Less religious and more medieval, the Castello Ursino is also worth a tour. This 13th-century behemoth was once home to the royal family of the Kingdom of Sicily. It’s also widely known for Sicilian Vespers, first performed here in 1295. Over the years, as the Kingdom of Sicily lost power and was ultimately subsumed in Italian unification, the once-mighty fortress was converted to a prison. Interestingly, the imposing castle moat was filled in by Mount Etna lava (yep, everything in Catania was affected by the volcano). Visitors today can tour the onsite museum known as the Museo Civico – tickets are an affordable €6 / $7 and offer a thoroughgoing look at the many centuries of Catania history.

For an artsy diversion, head to opera house Teatro Massimo Bellini. This 1,200-seat beauty is ornate to the hilt, with richly appointed Baroque arches, tiered chandeliers, and mosaiced marble. Even if you don’t catch an aria inside the theater, you’ll want to gape at the grandeur of the architecture and design.

Tours up to and around Mount Etna are very common, though be aware the volcano is still active. (Source: Shutterstock / cge2010)
Tours up to and around Mount Etna are very common, though be aware the volcano is still active. (Source: Shutterstock / cge2010)

Last on your to-do list? Well, Mount Etna, of course. As pivotal as she was to the shaping of modern Catania, this volcanic giant is a fairly docile peak these days. It’s also eminently accessible; a drive from downtown Catania takes under an hour. Fair warning, however: While she may seem mild, Etna is still an active volcano. This does translate to regular tremors in the area, though tourists still hike around the crater throughout the year. Plenty of half and full-day tours are available, in fact – some with wine included. Get a full list of guided excursions here.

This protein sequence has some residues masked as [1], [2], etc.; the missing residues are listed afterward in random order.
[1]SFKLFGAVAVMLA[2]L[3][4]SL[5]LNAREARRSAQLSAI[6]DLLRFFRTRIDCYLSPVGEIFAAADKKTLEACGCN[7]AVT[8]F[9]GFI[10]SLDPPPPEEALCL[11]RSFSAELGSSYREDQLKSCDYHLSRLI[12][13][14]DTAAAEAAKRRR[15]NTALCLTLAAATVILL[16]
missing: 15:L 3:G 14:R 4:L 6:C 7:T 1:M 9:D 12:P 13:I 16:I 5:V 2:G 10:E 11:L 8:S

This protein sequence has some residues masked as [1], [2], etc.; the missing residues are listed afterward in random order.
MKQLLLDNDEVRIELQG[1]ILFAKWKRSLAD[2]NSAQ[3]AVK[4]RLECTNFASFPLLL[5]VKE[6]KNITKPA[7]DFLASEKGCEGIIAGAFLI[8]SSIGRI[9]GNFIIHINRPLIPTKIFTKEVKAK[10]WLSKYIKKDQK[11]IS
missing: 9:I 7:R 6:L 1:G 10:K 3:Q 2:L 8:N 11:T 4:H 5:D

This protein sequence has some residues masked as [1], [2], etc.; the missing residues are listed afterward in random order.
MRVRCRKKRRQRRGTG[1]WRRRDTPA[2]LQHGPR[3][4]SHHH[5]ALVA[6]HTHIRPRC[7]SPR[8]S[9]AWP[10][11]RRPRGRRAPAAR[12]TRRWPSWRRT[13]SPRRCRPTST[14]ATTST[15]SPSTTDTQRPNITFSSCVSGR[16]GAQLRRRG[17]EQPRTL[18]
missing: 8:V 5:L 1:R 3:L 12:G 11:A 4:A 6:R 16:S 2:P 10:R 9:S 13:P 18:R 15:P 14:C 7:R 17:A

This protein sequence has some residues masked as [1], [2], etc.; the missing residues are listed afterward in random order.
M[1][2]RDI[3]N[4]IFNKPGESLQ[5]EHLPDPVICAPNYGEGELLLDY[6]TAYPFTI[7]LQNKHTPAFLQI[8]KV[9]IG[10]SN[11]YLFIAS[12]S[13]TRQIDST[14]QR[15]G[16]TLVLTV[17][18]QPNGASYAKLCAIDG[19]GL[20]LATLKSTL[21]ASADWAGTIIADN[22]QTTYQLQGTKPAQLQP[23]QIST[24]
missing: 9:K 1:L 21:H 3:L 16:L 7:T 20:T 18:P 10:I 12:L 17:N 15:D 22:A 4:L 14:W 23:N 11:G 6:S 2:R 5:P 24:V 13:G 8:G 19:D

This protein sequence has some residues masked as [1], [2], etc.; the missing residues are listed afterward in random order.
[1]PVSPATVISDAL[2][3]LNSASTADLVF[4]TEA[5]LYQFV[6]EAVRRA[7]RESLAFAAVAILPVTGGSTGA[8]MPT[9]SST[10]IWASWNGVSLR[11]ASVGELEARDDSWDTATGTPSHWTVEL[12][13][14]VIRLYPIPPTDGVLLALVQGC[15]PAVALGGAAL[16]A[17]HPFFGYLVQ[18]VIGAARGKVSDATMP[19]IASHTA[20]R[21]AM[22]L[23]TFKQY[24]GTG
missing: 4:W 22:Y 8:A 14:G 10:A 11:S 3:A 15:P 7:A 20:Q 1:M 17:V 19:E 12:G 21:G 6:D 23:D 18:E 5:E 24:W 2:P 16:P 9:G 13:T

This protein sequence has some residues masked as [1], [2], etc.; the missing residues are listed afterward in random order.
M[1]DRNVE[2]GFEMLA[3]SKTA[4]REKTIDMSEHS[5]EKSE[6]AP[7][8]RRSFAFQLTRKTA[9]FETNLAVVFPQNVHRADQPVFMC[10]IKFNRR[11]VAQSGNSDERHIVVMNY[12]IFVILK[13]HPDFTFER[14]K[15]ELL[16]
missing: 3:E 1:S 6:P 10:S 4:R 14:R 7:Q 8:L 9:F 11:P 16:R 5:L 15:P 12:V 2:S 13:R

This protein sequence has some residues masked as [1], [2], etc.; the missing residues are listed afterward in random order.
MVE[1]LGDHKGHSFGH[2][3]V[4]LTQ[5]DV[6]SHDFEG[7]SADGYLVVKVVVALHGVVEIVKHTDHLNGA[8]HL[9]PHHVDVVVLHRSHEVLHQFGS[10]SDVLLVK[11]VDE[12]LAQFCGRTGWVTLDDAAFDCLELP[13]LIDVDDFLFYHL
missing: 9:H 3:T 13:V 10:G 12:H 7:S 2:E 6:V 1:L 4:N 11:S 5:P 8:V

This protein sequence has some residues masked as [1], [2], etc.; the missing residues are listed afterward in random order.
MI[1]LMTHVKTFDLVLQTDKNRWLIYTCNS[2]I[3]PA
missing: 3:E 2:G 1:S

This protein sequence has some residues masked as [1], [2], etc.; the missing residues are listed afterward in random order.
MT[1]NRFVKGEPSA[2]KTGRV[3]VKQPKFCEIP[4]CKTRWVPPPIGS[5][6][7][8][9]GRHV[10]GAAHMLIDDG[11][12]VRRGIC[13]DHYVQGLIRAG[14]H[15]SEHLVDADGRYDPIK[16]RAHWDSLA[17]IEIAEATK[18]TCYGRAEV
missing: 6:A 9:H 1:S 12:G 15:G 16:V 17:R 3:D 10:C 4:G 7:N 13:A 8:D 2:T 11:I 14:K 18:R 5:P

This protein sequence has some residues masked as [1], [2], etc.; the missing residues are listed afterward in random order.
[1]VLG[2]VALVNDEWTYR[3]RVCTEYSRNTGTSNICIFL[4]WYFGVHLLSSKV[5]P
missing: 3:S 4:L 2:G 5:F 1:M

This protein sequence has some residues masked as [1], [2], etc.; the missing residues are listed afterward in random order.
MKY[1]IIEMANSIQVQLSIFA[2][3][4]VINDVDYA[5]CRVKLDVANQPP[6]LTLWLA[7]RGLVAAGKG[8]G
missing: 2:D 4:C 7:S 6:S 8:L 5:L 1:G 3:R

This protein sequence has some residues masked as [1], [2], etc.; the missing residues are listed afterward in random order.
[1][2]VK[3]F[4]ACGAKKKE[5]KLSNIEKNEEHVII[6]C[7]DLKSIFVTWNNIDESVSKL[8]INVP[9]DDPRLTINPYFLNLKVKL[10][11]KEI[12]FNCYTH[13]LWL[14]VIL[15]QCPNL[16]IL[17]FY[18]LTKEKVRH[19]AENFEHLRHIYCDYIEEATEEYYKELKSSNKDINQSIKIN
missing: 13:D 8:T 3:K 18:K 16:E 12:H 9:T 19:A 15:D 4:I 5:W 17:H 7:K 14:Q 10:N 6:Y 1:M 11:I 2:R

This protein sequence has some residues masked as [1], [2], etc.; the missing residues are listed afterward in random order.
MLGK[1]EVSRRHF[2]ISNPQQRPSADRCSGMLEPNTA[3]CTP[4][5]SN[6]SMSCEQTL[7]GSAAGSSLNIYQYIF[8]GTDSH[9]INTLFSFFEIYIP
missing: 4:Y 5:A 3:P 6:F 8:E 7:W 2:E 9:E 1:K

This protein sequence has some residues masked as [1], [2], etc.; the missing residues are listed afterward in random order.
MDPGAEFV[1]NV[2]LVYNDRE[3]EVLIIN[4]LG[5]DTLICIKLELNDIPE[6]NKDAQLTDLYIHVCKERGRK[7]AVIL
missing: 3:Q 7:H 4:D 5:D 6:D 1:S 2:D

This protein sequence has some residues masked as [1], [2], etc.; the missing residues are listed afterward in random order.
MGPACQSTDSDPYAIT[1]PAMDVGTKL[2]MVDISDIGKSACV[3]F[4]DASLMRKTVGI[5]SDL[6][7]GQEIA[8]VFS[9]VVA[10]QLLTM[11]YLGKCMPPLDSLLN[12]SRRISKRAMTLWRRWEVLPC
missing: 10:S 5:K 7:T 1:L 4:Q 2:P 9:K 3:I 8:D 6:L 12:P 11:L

What to eat

Sicilian food is second-to-none in our book, and you’d be hard-pressed to find a bad place in Catania. That said, we have a few recommendations to get you started.

First, we strongly encourage you to ascend the heights (actual and culinary) to dine at Etnea Roof Bar & Restaurant. If you like open-air dining and lounging, this can’t be beat – especially with the plush couches and sweeping views of the city. You’re near the ocean, so be sure you order something fresh off the boat – like the Octopus Salad with saffron potatoes or the Smoked Salmon jazzed up with pink peppers. Oh, and of course indulge in a bottle of crisp Soave.

How can you go to Sicily and not order a mountain of seafood and pasta? (Source: Shutterstock / cosminmicoara)
How can you go to Sicily and not order a mountain of seafood and pasta? (Source: Shutterstock / cosminmicoara)

For more of that seafood magic, we insist you schedule a stop at Il Gambero Pazzo south of downtown. This spot feels more like the ma-and-pa trattoria we think of when Italian cuisine comes to mind. Make no mistake, though: The food is anything but simple. Scalloped Mussels, Tuna Rolls, Seafood Bruschetta, and Salmon Caponata are only a few of the standouts. Come with a friend or loved one and make it a night.

For ye sweet-tooths, nothing caps a meal better than the gelato of Al Gelato by Zappalà, further north along the coast. Not only can you find the lusciously creamy chocolates, strawberries, and vanillas that make everyone swoon, but they have colorful ice cream “bombs” and a slew of cakes as well. Feeling like a night in? Grab one of these decadent treats to go and enjoy them back in your hotel room with a bottle of prosecco. How’s about that for a memorable end to a glorious stay in Catania?